Upstairs-downstairs: supercontinents and large igneous provinces, are they related?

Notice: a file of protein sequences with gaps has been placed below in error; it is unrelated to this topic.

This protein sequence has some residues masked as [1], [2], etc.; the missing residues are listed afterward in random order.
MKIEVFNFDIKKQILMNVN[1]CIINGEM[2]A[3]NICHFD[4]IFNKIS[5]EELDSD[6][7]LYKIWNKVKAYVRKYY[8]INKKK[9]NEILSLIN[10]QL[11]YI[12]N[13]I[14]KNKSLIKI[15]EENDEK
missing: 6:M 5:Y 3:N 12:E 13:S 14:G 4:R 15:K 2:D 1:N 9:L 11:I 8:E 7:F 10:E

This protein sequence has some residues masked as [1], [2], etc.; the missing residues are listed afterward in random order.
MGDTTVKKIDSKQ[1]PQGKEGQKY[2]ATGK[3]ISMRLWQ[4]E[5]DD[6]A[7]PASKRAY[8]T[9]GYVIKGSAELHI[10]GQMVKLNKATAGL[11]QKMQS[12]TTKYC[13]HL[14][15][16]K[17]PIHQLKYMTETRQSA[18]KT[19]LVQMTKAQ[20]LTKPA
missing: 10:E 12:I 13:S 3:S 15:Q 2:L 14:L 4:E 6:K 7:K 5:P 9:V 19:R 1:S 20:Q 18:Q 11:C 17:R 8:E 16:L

There is a correlation of global large igneous province (LIP) events with zircon age peaks at 2700, 2500, 2100, 1900, 1750, 1100, and 600 and also probably at 3450, 3000, 2000, and 300 Ma. Power spectral analyses of LIP event distributions suggest important periodicities at 250, 150, 100, 50, and 25 million years with weaker periodicities at 70–80, 45, and 18–20 Ma. The 25 million year periodicity is important only in the last 300 million years. Some LIP events are associated with granite-forming (zircon-producing) events and others are not, and LIP events at 1900 and 600 Ma correlate with peaks in craton collision frequency. LIP age peaks are associated with supercontinent rifting or breakup, but not dispersal, at 2450–2400, 2200, 1380, 1280, 800–750, and ≤200 Ma, and with supercontinent assembly at 1750 and 600 Ma. LIP peaks at 2700 and 2500 Ma and the valley between these peaks span the time of Neoarchaean supercraton assemblies. These observations are consistent with plume generation in the deep mantle operating independently of the supercontinent cycle and being controlled by lower-mantle and core-mantle boundary thermochemical dynamics. Two processes whereby plumes can impact continental assembly and breakup are (1) plumes may rise beneath supercontinents and initiate supercontinent breakup, and (2) plume ascent may increase the frequency of craton collisions and the rate of crustal growth by accelerating subduction.